[post_title] => Feds bitten by dentists over local government fluoridation failures [post_excerpt] => [post_status] => publish [comment_status] => open [ping_status] => open [post_password] => [post_name] => feds-bitten-by-dentists-over-local-government-fluoridation-failures [to_ping] => [pinged] => [post_modified] => 2014-02-21 11:04:23 [post_modified_gmt] => 2014-02-21 00:04:23 [post_content_filtered] => [post_parent] => 0 [guid] => [menu_order] => 0 [post_type] => post [post_mime_type] => [comment_count] => 6 [filter] => raw ) ) [post_count] => 4 [current_post] => -1 [in_the_loop] => [post] => WP_Post Object ( [ID] => 23582 [post_author] => 671 [post_date] => 2016-04-11 16:41:26 [post_date_gmt] => 2016-04-11 06:41:26 [post_content] => P1010247   Australia’s dentists have mauled what they fear is a looming shutdown of the Child Dental Benefits Schedule (CDBS), warning the program’s closure “will be the biggest setback for oral health in a generation.” Peak body the Australian Dental Association has gone on the attack over uncertainty surrounding the scheme’s future funding in the run-up to the May 3rd Federal Budget, cautioning any rollback will come just as the subsidy program is starting to have an impact. The CDBS is targeted at around 3.4 million children from lower income backgrounds and provides funding for families of $1,000 in dental treatment every two years. Its core purpose is to get kids whose parents would otherwise struggle to pay a dentist’s bill turning-up to surgeries to get dental problems, especially decay and cavities, treated much earlier and before they develop into major issues that can cost thousands of dollars to fix. However with the scheme’s take-up initially lower than estimated, there are fears the cash will be snatched back and repurposed, leading to long terms negative consequences. As Australian kids gulp down big volumes high sugar soft drinks, dentists say cutting the CDBS isn’t just inviting a disaster, it bucks a wider international health policy push to control excess sugar consumption by using taxes to send a price signal. “Australia is one of the top 10 countries for high levels of per capita consumption of soft drink where a third of Australians drink a can a day and almost half of children (47 per cent) aged between two and 16 years, drink sugar-sweetened beverages each day. This means that if such habits continue, Australians stand to develop a multitude of health problems in the future,” the ADA said in its statement. “In spite of the increasing trend of government to support public health, the Australian Government is rushing to get some election year Budget savings by planning to end the Child Dental Benefits Schedule.” One challenge the Child Dental Benefits Schedule has encountered is that although the program is hitting its mark in terms of targeting, take-up remains lower than estimated thanks to a combination of under-marketing and poor awareness of how to access the scheme. Dentists say they want a voucher system introduced to replace the present standard form letter from Medicare so that people better understand that they’re entitled to free treatment. While a voucher system is potentially more expensive to devise, deliver and administer than present bulk billing arrangements, many believe it would be worth implementing to maximise take-up. A real risk for schemes and programs that underspend is that sooner or later Treasury and the government’s bean counters will seek to claw back the cash and put it to work elsewhere—precisely what the ADA is trying to avoid. It is understood Health a primary concern of Minister Sussan Ley’s office is that uptake of the CDBS has only been around 30 per cent of eligible recipients. While the Health Minister is certainly talking-up the long term benefits of early dental intervention, any conspicuous commitment to retaining the CDBS appears to have been shoved under the Budget cone of silence. “The Commonwealth has a responsibility to ensure every dollar it invests in dental services delivers the best health outcomes possible,” a spokesman for Ms Ley said. “We also know that tackling dental health issues early is vital and can alleviate more significant problems and expense later in life. The Turnbull Government continues to work on its previously announced dental health reforms, with more details expected in coming weeks.” However Labor’s Shadow health Minister, Catherine King, is accusing the Turnbull government of purposefully burying the scheme she says Labor first put in place. “The government's own report confirms Labor's dental scheme is a success,” Ms King told Government News. “It shows the scheme has been providing dental devices to the kids who need it most but the Turnbull government is deliberately hiding this, denying millions of kids the chance to get their teeth fixed.” One obvious policy option both major parties will be cautiously observing is the rollout of taxes and levies on sugary drinks overseas to combat obesity and diabetes – a far tougher public policy sell in a sugar exporting economy like Australia. Dentists, who frequently go into bat against sugar marketers, are happy to point out how domestic policy contrasts and link it back to the kids’ dental program. “While the United Kingdom is protecting oral health by announcing its sugar tax, the Australian Government instead plans to kill the Child Dental Benefits Schedule,” the Dental Association said. It argues that in the two years the scheme has been operating it’s been hitting the mark. “In just over the two years of the CDBS’ operation, children from low income families have benefited from provision of more than 9.7 million dental treatments; services which they could not otherwise have been able to access,” the Dental Association said. “No government can legitimately claim it cares about Australian children’s oral health if it denies them dental care because of the lack of means.” [post_title] => Pulling kids dental scheme a kick in the teeth: Dentists [post_excerpt] => Mistake of a generation. 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03-15: At the Dentist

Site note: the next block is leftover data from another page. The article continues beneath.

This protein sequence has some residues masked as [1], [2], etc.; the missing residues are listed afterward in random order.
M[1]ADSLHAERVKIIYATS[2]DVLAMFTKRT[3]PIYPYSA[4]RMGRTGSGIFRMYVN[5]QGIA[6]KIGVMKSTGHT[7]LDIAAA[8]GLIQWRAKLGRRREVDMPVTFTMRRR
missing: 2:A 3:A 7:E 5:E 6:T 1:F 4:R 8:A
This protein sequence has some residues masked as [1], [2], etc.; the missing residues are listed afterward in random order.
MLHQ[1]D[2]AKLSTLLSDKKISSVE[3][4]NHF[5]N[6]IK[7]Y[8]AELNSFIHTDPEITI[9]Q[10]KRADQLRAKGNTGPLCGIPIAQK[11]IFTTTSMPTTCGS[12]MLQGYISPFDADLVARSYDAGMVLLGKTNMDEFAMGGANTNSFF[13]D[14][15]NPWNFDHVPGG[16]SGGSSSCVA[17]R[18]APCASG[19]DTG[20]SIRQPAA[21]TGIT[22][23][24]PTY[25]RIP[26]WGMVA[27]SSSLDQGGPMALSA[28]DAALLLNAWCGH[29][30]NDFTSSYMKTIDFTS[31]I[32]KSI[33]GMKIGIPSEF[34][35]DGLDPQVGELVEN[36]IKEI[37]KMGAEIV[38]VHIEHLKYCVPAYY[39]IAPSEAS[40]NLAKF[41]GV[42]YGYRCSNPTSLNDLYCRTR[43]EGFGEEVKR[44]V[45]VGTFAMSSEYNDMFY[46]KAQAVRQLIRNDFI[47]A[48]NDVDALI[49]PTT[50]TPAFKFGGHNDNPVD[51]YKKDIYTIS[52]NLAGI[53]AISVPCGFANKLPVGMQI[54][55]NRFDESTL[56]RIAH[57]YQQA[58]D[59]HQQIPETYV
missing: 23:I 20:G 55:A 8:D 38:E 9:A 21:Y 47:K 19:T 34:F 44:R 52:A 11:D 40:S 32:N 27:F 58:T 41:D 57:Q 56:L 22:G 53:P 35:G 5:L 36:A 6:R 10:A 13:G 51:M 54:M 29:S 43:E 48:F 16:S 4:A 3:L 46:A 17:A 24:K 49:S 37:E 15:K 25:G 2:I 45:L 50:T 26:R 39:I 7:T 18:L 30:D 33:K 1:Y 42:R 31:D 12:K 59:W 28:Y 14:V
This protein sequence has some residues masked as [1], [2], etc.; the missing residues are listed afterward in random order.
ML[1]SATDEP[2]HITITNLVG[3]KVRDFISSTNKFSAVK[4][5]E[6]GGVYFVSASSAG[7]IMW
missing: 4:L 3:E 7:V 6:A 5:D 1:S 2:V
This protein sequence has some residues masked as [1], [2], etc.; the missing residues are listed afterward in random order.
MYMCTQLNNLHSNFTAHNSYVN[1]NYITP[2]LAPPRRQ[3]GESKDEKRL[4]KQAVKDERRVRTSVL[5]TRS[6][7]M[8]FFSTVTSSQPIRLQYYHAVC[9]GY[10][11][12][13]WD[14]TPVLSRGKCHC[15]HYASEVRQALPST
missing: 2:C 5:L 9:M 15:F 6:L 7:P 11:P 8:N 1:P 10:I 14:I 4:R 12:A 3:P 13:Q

Dentists drill councils over water fluoridation decay